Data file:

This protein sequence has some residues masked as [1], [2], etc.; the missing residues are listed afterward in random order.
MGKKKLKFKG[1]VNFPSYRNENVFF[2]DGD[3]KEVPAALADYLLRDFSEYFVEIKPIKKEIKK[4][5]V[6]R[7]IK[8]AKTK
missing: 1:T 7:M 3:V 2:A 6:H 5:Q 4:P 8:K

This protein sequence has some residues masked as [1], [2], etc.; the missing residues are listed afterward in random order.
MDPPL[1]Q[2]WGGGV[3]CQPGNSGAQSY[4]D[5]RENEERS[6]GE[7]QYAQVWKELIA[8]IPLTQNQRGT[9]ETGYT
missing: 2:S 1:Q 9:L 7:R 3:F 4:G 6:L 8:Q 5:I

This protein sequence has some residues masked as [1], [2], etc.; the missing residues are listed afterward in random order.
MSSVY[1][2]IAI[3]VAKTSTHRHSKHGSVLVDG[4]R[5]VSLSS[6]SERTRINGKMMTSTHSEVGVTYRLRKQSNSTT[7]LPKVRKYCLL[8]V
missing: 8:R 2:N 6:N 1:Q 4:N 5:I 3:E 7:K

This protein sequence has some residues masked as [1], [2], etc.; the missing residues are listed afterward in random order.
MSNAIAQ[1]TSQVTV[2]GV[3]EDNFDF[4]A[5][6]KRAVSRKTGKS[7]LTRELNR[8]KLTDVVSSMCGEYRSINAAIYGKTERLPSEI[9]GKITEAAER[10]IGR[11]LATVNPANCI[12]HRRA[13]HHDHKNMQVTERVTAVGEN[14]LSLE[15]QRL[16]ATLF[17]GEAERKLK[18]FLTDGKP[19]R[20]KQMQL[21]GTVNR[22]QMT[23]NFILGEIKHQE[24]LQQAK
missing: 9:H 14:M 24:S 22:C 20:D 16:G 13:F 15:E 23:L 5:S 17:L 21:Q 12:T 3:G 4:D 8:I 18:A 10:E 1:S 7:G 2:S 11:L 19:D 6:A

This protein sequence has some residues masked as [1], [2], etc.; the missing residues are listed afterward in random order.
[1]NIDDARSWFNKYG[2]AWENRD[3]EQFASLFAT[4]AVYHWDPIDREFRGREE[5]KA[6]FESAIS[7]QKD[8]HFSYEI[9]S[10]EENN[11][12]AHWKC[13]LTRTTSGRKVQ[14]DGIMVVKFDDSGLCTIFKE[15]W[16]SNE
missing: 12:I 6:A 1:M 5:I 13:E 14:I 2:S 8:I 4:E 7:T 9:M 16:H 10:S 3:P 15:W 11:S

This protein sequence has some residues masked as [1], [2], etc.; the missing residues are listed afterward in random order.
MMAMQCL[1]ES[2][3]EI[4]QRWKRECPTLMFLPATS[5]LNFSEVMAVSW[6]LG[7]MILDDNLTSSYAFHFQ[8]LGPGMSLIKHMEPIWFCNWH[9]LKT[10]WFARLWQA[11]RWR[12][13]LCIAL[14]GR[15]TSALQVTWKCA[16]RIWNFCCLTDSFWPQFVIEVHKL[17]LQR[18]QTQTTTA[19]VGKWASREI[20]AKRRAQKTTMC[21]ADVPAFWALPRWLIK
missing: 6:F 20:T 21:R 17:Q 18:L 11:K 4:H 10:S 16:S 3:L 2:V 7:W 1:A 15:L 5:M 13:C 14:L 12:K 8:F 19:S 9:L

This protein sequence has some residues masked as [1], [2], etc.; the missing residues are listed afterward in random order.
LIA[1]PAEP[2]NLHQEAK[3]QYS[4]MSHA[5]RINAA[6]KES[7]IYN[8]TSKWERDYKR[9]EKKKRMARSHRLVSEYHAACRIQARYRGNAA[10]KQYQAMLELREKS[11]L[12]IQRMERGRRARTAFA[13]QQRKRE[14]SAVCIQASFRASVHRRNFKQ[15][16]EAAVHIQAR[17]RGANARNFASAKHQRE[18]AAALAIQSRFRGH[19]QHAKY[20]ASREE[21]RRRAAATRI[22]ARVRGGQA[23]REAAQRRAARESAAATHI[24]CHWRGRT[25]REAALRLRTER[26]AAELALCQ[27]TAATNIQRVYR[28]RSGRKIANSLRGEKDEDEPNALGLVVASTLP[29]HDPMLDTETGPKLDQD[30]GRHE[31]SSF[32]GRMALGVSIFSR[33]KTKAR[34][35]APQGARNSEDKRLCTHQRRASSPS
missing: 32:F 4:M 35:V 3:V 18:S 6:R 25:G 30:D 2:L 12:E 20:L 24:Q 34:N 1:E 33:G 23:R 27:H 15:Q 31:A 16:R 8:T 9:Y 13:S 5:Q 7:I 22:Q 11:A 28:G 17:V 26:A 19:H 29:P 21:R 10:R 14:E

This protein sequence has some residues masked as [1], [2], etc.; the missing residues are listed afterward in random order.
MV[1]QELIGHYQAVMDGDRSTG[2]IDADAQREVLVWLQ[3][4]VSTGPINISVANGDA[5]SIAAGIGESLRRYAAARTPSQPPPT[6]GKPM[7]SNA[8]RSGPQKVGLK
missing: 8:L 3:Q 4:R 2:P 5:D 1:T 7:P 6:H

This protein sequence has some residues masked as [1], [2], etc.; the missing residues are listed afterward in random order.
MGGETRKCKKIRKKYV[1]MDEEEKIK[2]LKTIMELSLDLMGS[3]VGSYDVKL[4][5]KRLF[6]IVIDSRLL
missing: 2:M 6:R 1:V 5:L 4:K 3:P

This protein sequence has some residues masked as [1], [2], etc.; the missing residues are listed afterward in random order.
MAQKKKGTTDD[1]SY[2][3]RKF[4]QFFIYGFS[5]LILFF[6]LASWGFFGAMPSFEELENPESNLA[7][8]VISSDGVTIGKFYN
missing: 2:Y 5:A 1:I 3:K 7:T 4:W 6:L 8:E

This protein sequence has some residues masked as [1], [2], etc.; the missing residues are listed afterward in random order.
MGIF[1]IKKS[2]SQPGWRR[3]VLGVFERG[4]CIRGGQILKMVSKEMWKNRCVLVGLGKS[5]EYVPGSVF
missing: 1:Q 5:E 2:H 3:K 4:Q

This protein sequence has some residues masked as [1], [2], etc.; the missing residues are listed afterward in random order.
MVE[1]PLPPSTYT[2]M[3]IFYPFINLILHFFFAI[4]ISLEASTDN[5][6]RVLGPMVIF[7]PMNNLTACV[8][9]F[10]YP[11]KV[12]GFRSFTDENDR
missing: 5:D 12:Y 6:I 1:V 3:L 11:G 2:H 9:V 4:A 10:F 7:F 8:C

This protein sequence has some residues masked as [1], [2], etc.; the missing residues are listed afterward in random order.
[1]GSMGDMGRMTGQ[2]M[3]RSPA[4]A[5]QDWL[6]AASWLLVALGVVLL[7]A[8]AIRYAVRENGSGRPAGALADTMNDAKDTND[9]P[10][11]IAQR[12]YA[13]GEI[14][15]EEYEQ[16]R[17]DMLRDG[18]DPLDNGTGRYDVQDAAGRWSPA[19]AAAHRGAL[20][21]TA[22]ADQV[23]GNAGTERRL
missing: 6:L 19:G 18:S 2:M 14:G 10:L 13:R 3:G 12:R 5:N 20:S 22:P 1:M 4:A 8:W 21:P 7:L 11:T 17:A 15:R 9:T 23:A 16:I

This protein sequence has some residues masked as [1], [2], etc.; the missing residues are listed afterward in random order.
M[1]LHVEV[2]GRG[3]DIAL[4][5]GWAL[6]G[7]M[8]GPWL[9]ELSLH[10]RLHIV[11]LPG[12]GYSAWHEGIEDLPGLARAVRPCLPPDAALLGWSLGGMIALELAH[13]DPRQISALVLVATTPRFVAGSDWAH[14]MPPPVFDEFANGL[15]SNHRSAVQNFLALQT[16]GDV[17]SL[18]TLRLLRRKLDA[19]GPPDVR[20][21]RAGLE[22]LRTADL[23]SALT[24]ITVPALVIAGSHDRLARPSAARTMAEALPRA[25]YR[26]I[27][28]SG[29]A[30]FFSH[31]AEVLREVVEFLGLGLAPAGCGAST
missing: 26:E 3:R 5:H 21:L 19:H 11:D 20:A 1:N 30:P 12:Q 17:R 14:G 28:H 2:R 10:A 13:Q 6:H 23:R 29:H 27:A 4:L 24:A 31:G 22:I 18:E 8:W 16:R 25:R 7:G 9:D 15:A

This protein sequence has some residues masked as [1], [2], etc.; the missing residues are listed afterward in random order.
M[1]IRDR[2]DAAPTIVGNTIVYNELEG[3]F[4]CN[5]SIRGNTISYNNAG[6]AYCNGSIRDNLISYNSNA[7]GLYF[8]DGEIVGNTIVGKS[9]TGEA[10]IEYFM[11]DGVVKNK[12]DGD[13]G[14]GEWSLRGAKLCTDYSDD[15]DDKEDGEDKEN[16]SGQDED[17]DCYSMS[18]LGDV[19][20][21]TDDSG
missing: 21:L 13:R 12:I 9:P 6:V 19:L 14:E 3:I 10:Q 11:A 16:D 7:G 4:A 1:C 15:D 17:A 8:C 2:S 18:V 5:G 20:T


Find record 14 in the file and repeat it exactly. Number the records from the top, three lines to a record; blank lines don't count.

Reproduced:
This protein sequence has some residues masked as [1], [2], etc.; the missing residues are listed afterward in random order.
M[1]LHVEV[2]GRG[3]DIAL[4][5]GWAL[6]G[7]M[8]GPWL[9]ELSLH[10]RLHIV[11]LPG[12]GYSAWHEGIEDLPGLARAVRPCLPPDAALLGWSLGGMIALELAH[13]DPRQISALVLVATTPRFVAGSDWAH[14]MPPPVFDEFANGL[15]SNHRSAVQNFLALQT[16]GDV[17]SL[18]TLRLLRRKLDA[19]GPPDVR[20][21]RAGLE[22]LRTADL[23]SALT[24]ITVPALVIAGSHDRLARPSAARTMAEALPRA[25]YR[26]I[27][28]SG[29]A[30]FFSH[31]AEVLREVVEFLGLGLAPAGCGAST
missing: 26:E 3:R 5:H 21:L 19:H 11:D 20:A 1:N 30:P 12:Q 17:R 14:G 28:H 2:R 10:A 13:Q 6:H 23:R 29:H 27:A 4:L 24:A 31:G 22:I 18:E 8:W 16:R 25:R 7:G 9:D 15:A